Get ready to ‘Rock the Salish Sea’

Are you ready to celebrate our ocean heritage with some lively music?

Are you ready to celebrate our ocean heritage with some lively music?

The Rock the Salish Sea tour comes to Duncan on Thursday (April 21) at the Cowichan Performing Arts Centre, starting at 7 p.m.

This concert brings together local students and professional rock musicians to spread awareness about salmon issues and the Salish Sea and raise funds for local conservation groups.

In the Cowichan Valley, that means all profits go to the Somenos Marsh Society and its Wild Wings Festival.

The tour will also visit Powell River, Vancouver, North Vancouver, Victoria and Campbell River, raising awareness about the Salish Sea, which organizers are calling “our precious inland ocean” as well as its ecosystems and wildlife.

Holly Arntzen and Kevin Wright of The Wilds band perform with the Saltwater Singers—a big group of students from Alex Aitken Elementary School — backed by Wilds’ bassist Steve Moyer and guitarist Fardad Fouladianpour.

This has been an exciting time for the students. They have been practising songs for several months, getting ready to blow the roof of the big theatre.

Arntzen and Wright have lead a four-day artist-in-residence music program at Alex Aitken, based on a  highly successful model that uses music for cross-curricular ecological education.

If you’re interested in taking a look at the preview of a TV special on water conservation, scheduled for broadcast on CTV-Two and PBS, called Water For Life, take a look at https://vimeo.com/153189123

The message behind the concert is simple, but important: the Salish Sea, is an ecological treasure that faces challenges that threaten the health of its wild salmon runs and ecosystems not to mention its human communities.

Restoring habitats and recycling are ways that people can take local action to protect not just the ocean  but its watersheds, while also addressing the global problem of climate change.

Backing the concert series is the The Pacific Salmon Foundation (PSF), Tire Stewardship BC and the Electronic Products Recycling Association.

The PSF is an independent, non-governmental charity that protects, conserves and restores wild Pacific salmon populations in the Yukon and British Columbia. It is conducting the Salish Sea Marine Survival Project, a massive scientific undertaking to research why runs of Chinook, Coho and Steelhead have decreased to one-tenth of past peak levels over the past 20 years in the Salish Sea.

Tire Stewardship BC manages B.C.’s tire recycling program, collecting “eco-fees” on the sale of every new tire that are used to transport and recycle scrap tires and keep them out of landfills.

Alex Aitken Elementary is heading up a Duncan Community Tire Recycling Round up on Saturday April 23 from 10 a.m. to 2 p.m. at Canadian Tire at Cowichan Commons.

The school receives a $500 honorarium plus $1 for each tire once they’ve reached a total of 100.

Electronic Products Recycling Association operates regulated recycling programs in eight provinces to ensure that end-of-life electronics are handled in a safe, secure and environmentally-sound manner: something that is becoming increasingly important as use of electronic devices increases.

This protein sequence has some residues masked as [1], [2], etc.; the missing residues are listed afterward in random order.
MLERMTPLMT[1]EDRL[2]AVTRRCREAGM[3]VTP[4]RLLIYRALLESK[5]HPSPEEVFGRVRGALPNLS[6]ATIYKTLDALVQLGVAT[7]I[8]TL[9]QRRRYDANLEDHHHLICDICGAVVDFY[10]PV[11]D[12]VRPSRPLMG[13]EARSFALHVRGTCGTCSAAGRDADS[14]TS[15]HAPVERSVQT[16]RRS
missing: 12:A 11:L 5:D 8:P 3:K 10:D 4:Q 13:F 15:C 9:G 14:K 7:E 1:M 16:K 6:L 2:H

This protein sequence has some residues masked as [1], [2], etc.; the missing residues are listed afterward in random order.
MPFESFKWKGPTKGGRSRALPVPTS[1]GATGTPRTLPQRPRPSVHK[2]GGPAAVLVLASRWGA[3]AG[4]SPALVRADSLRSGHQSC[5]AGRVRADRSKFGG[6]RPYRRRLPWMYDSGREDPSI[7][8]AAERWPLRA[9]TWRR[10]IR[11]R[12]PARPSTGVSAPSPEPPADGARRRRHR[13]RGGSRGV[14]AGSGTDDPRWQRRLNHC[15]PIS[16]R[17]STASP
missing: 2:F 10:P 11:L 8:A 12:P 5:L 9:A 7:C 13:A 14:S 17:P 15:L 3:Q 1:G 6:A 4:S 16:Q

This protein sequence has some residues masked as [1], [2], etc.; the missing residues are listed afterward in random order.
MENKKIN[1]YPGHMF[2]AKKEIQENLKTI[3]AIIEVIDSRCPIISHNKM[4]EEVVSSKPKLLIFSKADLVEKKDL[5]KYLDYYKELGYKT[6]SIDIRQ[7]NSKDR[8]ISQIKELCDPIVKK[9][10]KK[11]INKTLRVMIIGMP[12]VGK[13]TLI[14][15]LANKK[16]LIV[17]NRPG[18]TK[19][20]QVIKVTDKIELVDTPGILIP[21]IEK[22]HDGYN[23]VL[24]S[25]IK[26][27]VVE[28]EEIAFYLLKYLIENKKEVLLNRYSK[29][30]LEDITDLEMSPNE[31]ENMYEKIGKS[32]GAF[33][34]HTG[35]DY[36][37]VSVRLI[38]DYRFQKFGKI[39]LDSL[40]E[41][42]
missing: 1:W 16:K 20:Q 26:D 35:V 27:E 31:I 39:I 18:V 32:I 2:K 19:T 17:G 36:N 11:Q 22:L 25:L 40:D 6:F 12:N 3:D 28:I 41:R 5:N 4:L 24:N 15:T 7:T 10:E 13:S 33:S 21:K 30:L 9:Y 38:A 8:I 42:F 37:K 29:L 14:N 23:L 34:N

Alex Aitken students are doing an e-waste inventory in their own homes and are encouraging their parents to take the e-waste to Island Return-It at 6476 Norcross Rd.

The Somenos Marsh Wildlife Society has long been dedicated to protecting the marsh, looking at it as “an ecological jewel for the benefit of all future generations.”

The Society’s Paul Fletcher said last week, “Paul Fletcher of the Somenos Marsh Society is delighted at this opportunity to help a school.

“The whole idea is about nature education so Genevieve Singleton and the Cowichan Valley Docents, which is a nature education group, are leading the students on two trips to the marsh to educate them about plants, animals and water: all those natural things. That’s part of the training they are receiving. The students are also being trained in a choir by Holly and Kevin and The Wilds. It’s quite phenomenal. Then there’s also Tire Stewardship BC and the students will be collecting tires and there’s a contribution going to the school.

“We did this with Alexander Elementary School about a year ago where there was some nature education and some training and singing. It went very well.”

Check out the Somenos Marsh Society and their work at www.somenosmarsh.com

The Pacific Salmon Foundation is happy about the project, according to its president and CEO Dr. Brian Riddell.

“The Foundation launched the Salish Sea Marine Survival Project in response to precipitous declines of salmon in the Strait of Georgia,” he said.

Arntzen said the professional musicians are excited about the project, especially about working with the children.

“We have a repertoire of eco-rock songs; original songs about oceans and bears and so on. Early in the school year we sent rehearsal CDs and songs to Alex Aitken and the students have been rehearsing them. When we arrive [the week of the show] we rehearse intensively with them for three days to get ready for the concert on Thursday night.”

The entire school population will sing with the musicians.

Tickets to Rock the Salish Sea are $11.50 each.  Get them at the Cowichan Ticket Centre or online at cowichanpac.ca or call 250-748-7529.